Onomatopoeia

One of the mysteries of the VM is, that it is possible to transcribe it in such a manner that it is possible to pronounce the resulting text almost fluently. (The most common of these transcription schemes is EVA, but it wouldn’t be too hard to come up with others.)

This “speakability” is amazing because we can be pretty much sure*), that the VM is not enciphered with a simple substitution cipher (where one would, eg, replace all occurences of the letter “A” with “$”, and “B” with “@” and so on). Rather, some mechanism has been applied which transformed (substituted, transposed, fragmented, a combination or all of those…) the plaintext into the familiar VM words. (From the regularity of VM word structure, we can be sure*) that there were some kinds of “rules” or syntax applied in composing them.)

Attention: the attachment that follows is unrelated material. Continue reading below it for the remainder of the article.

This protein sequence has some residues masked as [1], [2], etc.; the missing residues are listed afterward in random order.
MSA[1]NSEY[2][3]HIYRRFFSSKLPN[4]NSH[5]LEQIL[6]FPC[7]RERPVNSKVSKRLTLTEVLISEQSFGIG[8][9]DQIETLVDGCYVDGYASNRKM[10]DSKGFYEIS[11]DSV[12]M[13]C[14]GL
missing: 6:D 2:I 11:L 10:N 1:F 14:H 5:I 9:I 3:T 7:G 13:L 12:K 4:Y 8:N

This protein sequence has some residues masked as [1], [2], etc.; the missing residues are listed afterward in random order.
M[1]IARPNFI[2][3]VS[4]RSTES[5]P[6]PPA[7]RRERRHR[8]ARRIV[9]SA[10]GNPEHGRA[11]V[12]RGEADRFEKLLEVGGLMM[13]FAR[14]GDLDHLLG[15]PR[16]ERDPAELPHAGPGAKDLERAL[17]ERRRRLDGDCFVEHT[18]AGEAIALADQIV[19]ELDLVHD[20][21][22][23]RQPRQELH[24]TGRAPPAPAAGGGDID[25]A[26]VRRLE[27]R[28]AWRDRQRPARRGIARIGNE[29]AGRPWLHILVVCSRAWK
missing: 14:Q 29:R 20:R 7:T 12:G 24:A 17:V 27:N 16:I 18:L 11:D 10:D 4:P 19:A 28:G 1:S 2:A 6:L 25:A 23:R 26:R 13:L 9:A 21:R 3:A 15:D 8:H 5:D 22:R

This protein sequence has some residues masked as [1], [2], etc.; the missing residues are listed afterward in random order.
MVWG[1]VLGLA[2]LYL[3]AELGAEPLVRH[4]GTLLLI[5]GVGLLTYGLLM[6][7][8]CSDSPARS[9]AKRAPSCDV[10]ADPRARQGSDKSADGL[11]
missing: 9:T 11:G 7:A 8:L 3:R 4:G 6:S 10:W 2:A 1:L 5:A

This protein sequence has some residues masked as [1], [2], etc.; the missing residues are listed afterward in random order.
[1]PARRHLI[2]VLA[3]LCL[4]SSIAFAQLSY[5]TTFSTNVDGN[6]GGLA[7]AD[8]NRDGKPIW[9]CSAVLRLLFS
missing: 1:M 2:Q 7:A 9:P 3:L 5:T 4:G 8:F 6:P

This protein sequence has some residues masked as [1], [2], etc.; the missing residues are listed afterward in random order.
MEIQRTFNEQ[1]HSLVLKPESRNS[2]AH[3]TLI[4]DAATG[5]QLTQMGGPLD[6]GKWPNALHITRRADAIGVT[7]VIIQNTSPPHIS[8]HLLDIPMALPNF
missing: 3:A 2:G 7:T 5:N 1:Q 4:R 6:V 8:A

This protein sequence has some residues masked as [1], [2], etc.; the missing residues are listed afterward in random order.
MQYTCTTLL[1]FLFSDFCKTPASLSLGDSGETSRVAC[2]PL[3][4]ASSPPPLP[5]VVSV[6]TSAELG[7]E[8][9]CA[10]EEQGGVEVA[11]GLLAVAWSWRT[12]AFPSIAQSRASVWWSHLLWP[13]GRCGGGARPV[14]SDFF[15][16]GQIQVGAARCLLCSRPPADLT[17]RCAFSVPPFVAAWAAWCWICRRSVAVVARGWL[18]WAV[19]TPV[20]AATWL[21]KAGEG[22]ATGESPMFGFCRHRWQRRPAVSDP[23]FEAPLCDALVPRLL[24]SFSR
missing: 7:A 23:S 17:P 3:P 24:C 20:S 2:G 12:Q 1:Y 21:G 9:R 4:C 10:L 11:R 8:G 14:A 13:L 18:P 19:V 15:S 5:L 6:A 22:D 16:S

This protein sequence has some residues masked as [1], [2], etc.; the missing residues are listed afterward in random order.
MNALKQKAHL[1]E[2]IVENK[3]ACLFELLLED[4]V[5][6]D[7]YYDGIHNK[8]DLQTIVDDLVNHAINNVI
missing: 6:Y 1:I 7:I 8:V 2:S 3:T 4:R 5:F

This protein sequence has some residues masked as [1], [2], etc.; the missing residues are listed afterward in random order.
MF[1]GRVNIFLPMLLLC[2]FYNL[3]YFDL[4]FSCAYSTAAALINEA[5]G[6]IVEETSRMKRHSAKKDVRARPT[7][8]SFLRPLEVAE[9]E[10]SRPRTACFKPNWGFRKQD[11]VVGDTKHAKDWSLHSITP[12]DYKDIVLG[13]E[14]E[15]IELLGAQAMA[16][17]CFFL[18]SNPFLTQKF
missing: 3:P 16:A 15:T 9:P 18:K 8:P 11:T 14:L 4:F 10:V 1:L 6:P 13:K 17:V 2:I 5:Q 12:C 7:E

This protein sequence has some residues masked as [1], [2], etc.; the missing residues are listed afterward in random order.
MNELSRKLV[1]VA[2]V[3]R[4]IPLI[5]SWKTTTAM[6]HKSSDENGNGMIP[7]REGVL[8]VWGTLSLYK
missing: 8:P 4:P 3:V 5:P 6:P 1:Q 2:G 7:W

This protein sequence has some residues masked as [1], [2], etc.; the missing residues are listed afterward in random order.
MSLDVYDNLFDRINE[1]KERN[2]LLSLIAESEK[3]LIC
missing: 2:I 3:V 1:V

Which conclusions do we draw from this?

“Speakability” means something like having two groups of letters, the vowels and the consonants, and not-too-long sequences of vowels alternate with similar sequences of consonants. Long consonant strings at one word’s end may meet long consonant strings at the next word’s beginning.

“Speakability” of the underlying plaintext must have been lost in the enciphering process, so the observed “speakability” must have been introduced in the same process.

What kind of encipherment would do that?

(I know it’s not truly a case of onomatopoeia, but I liked the sound of that word.)

*) as far as anything is “sure” with the VM…

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One thought on “Onomatopoeia

  1. Pingback: Das Voynich-Blog » Blog Archiv » Das „biologische“ Paradox

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